Angiotensin II: does it have a direct obligate role in ovulation?

Department of Obstetrics and Gynecology, Yale University, New Haven, CT 06510-8063.
Science (Impact Factor: 31.03). 09/1989; 245(4920):870-1. DOI: 10.1126/science.245.4920.871
Source: PubMed
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    ABSTRACT: There is evidence that angiotensin II, vascular endothelial growth factor (VEGF), angiopoietins, and their cognate receptors participate in retinal angiogenesis. We investigated whether angiotensin type 2-receptor blockade (AT2-RB) reduces retinal angiogenesis and alters the expression of VEGF/VEGF-R2 and angiopoietin-Tie2. Retinopathy of prematurity (ROP) was induced in Sprague Dawley (SD) rats by exposure to 80% oxygen from postnatal (P) days 0 to 11, followed by 7 days in room air. ROP shams were in room air from P0-18. A group of ROP rats received the AT2-RB, PD123319, by mini-osmotic pump (5 mg/kg/day) from P11-18 (angiogenesis period). Evaluation of the retinal status of the AT2 receptor indicated that this receptor, as assessed by real-time PCR, immunohistochemistry, and in vitro autoradiography, was present in the retina, was more abundant than the AT1 receptor in the neonatal retina, and was increased in the ROP model. AT2-RB reduced retinal angiogenesis. VEGF and VEGF-R2 mRNA were increased in ROP and localized to blood vessels, ganglion cells, and the inner nuclear layer, and were decreased by PD123319. Angiopoietin2 and Tie2, but not angiopoietin1 mRNA were increased with ROP, and angiopoietin2 was reduced with PD123319. This study has identified a potential retinoprotective role for AT2-RB possibly mediated via interactions with VEGF- and angiopoietin-dependent pathways.
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    ABSTRACT: There is evidence that the renin-angiotensin system plays an important role in ovulation in cattle. Using an in vivo model, we investigated the role of angiotensin (Ang) II in bovine ovulation by injecting Ang II receptor antagonists into ovulatory follicles. Animals (n = 102) were pre-synchronized and, when the follicles reached 12 mm, they were given the respective treatment and the cows received GnRH agonist (i.m.) to induce ovulation. The ovulation rate was significantly lower when 100 mu M saralasin (Ang II receptor antagonist) was intrafollicularly injected (14.3%) in comparison with saline solution (83.3%). Based on these results, a second experiment was carried out to determine the timing of Ang II's critical role in ovulation. Saralasin inhibited ovulation only when applied at 0 and 6 h (16.7 and 42.9% ovulation rate in the 0- and 6-h groups respectively), but not at 12 h (100%) following GnRH agonist treatment. To investigate the subtypes of Ang II receptors implicated in the LH-induced ovulation, losartan (LO; AT(1)-Ang II receptor antagonist), PD123 319 (AT(2)-Ang II receptor antagonist), LO+PD123 319, or saline were intrafollicularly injected when the cows were challenged with GnRH agonist. Ovulation was inhibited by PD123 319 and LO+PD123 319 (50.0 and 33.3% on ovulation rate respectively), but not by LO or saline solution (100% ovulation in both groups). From these results, we suggest that Ang II plays a pivotal role in the early mechanism of bovine ovulation via the AT(2) receptor subtype.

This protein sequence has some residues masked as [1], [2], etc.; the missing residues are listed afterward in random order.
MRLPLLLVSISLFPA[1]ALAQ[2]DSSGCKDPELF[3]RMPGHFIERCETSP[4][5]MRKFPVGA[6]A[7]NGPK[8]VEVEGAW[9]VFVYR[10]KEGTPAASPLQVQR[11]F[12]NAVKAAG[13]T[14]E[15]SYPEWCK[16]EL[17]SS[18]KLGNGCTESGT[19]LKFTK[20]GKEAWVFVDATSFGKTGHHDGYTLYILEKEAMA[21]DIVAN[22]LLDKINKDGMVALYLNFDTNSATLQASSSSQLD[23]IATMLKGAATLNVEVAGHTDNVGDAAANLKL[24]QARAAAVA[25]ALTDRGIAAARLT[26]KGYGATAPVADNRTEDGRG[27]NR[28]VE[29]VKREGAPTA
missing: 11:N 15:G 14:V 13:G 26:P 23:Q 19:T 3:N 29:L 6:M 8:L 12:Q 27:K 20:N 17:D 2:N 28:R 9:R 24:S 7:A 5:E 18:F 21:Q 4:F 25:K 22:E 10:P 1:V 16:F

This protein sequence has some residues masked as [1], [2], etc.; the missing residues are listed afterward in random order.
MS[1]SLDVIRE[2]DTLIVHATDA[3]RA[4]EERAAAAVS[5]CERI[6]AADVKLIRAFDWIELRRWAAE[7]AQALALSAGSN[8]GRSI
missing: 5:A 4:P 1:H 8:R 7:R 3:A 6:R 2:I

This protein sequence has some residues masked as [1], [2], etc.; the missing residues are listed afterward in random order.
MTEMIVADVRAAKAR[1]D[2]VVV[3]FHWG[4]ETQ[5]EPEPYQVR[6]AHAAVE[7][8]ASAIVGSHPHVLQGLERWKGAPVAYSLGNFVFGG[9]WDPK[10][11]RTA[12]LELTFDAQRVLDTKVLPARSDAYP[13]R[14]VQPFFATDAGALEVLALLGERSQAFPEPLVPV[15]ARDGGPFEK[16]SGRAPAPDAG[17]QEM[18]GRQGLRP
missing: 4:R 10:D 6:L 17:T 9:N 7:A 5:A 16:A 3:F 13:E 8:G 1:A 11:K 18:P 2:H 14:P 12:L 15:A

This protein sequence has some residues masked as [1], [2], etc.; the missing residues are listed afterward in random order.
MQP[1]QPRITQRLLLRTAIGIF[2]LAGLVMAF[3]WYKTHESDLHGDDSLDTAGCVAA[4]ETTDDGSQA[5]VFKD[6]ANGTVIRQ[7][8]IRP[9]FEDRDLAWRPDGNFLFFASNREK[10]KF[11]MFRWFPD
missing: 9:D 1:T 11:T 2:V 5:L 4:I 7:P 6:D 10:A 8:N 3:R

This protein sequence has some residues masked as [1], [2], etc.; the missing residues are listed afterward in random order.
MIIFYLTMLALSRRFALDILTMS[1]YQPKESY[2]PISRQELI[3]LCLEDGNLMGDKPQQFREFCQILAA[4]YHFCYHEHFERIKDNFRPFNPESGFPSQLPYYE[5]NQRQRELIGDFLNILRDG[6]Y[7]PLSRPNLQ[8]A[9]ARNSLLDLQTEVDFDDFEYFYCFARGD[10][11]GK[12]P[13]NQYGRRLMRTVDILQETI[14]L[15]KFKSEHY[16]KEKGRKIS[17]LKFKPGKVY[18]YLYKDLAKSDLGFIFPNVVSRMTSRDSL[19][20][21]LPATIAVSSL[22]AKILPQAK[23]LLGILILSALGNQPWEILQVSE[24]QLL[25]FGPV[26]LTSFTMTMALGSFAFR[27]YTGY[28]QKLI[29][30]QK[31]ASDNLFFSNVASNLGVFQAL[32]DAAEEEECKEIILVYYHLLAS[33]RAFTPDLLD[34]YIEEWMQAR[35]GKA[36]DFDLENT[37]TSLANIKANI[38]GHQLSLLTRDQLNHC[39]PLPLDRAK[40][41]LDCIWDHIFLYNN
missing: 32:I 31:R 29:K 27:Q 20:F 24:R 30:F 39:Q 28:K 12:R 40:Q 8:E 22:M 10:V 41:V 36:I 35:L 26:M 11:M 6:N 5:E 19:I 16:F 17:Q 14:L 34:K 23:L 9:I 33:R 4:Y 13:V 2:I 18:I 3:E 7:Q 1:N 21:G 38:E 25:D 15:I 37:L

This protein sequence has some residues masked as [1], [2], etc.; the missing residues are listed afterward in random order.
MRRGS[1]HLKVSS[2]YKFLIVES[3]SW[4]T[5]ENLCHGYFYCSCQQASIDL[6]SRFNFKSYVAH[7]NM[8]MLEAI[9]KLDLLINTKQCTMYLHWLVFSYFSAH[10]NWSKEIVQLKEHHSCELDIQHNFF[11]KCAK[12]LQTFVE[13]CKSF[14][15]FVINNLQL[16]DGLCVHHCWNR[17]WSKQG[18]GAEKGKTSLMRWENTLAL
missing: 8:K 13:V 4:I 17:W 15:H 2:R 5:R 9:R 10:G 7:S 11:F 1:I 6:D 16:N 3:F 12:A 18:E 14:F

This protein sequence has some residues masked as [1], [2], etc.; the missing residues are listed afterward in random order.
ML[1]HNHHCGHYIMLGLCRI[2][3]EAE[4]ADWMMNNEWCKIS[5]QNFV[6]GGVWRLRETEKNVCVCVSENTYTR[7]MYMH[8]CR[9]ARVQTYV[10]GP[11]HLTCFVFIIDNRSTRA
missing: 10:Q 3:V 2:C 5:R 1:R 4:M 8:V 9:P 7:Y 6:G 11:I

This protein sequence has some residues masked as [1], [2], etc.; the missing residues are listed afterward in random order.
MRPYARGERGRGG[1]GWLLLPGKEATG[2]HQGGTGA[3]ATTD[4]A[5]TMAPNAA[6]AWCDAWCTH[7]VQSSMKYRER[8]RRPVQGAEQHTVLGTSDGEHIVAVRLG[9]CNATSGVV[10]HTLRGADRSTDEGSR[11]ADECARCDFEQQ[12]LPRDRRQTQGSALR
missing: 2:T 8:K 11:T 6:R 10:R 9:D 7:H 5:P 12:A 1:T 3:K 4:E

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    ABSTRACT: The tissue-bound ovarian renin-angiotensin system (OVRAS) is critically involved in ovulation in humans and rodents. Mice with disruption and overexpression of the angiotensinogen gene (Agt) have been previously generated. We investigated the influence of varying Agt gene expression on the ovulatory capacity and early embryonic development in mice. Observational study of genetically altered mice and their response to a superovulation protocol. Academic research institution. Mice with varying copy numbers of Agt (one copy: n = 48; two copies: n = 51; three copies: n = 20; four copies: n = 24). Superovulation protocol, oocyte culture. Number of oocytes harvested, early embryonic development of zygotes, evaluation of ovarian histology, serum estradiol measurements. The mean number of oocytes harvested was greatest in wild-type mice (two copies of Agt, 39.9 +/- 14) with a reduction of ovulatory capacity in mice overexpressing Agt (three copies [34.8 +/- 11.7] and four copies [31.2 +/- 12.4], P =.026). Mice with one copy of Agt showed a slight decrease of ovulatory capacity compared to wild-type mice (35.8 +/- 15.2, P =.29). Ovarian histology, serum estradiol levels, and early embryonic development were independent of the Agt genotype. Overexpression of Agt was associated with reduced ovulatory capacity, but with none of the other parameters that were evaluated. These findings support an important role of the ovarian renin-angiotensin system in the process of follicular rupture.
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